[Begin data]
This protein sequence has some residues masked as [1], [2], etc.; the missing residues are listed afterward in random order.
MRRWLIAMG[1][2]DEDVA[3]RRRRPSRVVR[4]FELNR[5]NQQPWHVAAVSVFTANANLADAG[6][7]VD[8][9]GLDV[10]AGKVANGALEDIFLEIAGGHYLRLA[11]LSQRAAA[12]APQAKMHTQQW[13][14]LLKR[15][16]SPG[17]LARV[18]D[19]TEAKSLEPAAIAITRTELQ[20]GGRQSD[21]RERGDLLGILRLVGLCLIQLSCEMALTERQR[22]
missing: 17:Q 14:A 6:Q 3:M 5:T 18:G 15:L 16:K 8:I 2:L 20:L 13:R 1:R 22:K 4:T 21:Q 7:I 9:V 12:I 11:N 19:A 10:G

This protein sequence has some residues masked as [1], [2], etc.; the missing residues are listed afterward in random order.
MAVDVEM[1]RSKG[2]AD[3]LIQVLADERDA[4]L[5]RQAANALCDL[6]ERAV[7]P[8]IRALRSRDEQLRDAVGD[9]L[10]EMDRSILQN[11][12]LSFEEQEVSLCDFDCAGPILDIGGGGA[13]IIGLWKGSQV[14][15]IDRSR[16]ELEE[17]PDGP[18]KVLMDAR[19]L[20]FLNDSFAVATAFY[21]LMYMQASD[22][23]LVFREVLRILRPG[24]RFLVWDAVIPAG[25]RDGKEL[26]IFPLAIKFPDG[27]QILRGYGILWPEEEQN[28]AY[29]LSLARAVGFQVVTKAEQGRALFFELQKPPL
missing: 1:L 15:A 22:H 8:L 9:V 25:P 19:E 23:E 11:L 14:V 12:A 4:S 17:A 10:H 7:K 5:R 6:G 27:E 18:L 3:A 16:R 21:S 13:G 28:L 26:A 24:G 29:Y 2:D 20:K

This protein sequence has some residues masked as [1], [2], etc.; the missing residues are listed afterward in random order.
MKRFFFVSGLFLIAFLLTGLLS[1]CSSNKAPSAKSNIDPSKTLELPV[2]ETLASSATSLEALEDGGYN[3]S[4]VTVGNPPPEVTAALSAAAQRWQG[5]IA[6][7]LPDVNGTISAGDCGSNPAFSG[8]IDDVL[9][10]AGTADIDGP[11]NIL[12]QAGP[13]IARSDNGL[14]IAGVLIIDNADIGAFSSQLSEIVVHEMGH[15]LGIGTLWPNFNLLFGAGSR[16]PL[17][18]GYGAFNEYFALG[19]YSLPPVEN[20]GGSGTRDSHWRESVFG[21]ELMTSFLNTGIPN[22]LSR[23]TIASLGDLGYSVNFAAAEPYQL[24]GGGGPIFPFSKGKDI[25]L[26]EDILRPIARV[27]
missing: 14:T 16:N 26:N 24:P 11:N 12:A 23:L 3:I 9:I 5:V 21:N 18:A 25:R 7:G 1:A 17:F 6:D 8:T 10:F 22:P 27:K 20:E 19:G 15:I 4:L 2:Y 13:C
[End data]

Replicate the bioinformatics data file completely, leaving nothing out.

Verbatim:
This protein sequence has some residues masked as [1], [2], etc.; the missing residues are listed afterward in random order.
MRRWLIAMG[1][2]DEDVA[3]RRRRPSRVVR[4]FELNR[5]NQQPWHVAAVSVFTANANLADAG[6][7]VD[8][9]GLDV[10]AGKVANGALEDIFLEIAGGHYLRLA[11]LSQRAAA[12]APQAKMHTQQW[13][14]LLKR[15][16]SPG[17]LARV[18]D[19]TEAKSLEPAAIAITRTELQ[20]GGRQSD[21]RERGDLLGILRLVGLCLIQLSCEMALTERQR[22]
missing: 17:Q 14:A 6:Q 3:M 5:T 18:G 15:L 16:K 8:I 2:L 20:L 13:R 1:R 22:K 4:T 21:Q 7:I 9:V 12:I 11:N 19:A 10:G

This protein sequence has some residues masked as [1], [2], etc.; the missing residues are listed afterward in random order.
MAVDVEM[1]RSKG[2]AD[3]LIQVLADERDA[4]L[5]RQAANALCDL[6]ERAV[7]P[8]IRALRSRDEQLRDAVGD[9]L[10]EMDRSILQN[11][12]LSFEEQEVSLCDFDCAGPILDIGGGGA[13]IIGLWKGSQV[14][15]IDRSR[16]ELEE[17]PDGP[18]KVLMDAR[19]L[20]FLNDSFAVATAFY[21]LMYMQASD[22][23]LVFREVLRILRPG[24]RFLVWDAVIPAG[25]RDGKEL[26]IFPLAIKFPDG[27]QILRGYGILWPEEEQN[28]AY[29]LSLARAVGFQVVTKAEQGRALFFELQKPPL
missing: 1:L 15:A 22:H 8:L 9:V 25:P 19:E 23:E 11:L 14:V 12:A 4:S 17:A 10:H 7:K 5:R 6:G 27:E 18:L 3:A 16:R 21:S 13:G 28:L 26:A 24:G 29:Y 2:D 20:K

This protein sequence has some residues masked as [1], [2], etc.; the missing residues are listed afterward in random order.
MKRFFFVSGLFLIAFLLTGLLS[1]CSSNKAPSAKSNIDPSKTLELPV[2]ETLASSATSLEALEDGGYN[3]S[4]VTVGNPPPEVTAALSAAAQRWQG[5]IA[6][7]LPDVNGTISAGDCGSNPAFSG[8]IDDVL[9][10]AGTADIDGP[11]NIL[12]QAGP[13]IARSDNGL[14]IAGVLIIDNADIGAFSSQLSEIVVHEMGH[15]LGIGTLWPNFNLLFGAGSR[16]PL[17][18]GYGAFNEYFALG[19]YSLPPVEN[20]GGSGTRDSHWRESVFG[21]ELMTSFLNTGIPN[22]LSR[23]TIASLGDLGYSVNFAAAEPYQL[24]GGGGPIFPFSKGKDI[25]L[26]EDILRPIARV[27]
missing: 14:T 16:N 26:N 24:P 11:N 12:A 23:L 3:I 9:I 5:V 21:N 18:A 25:R 7:G 1:A 17:F 6:D 8:T 10:F 22:P 27:K 20:E 19:G 15:I 4:L 2:Y 13:C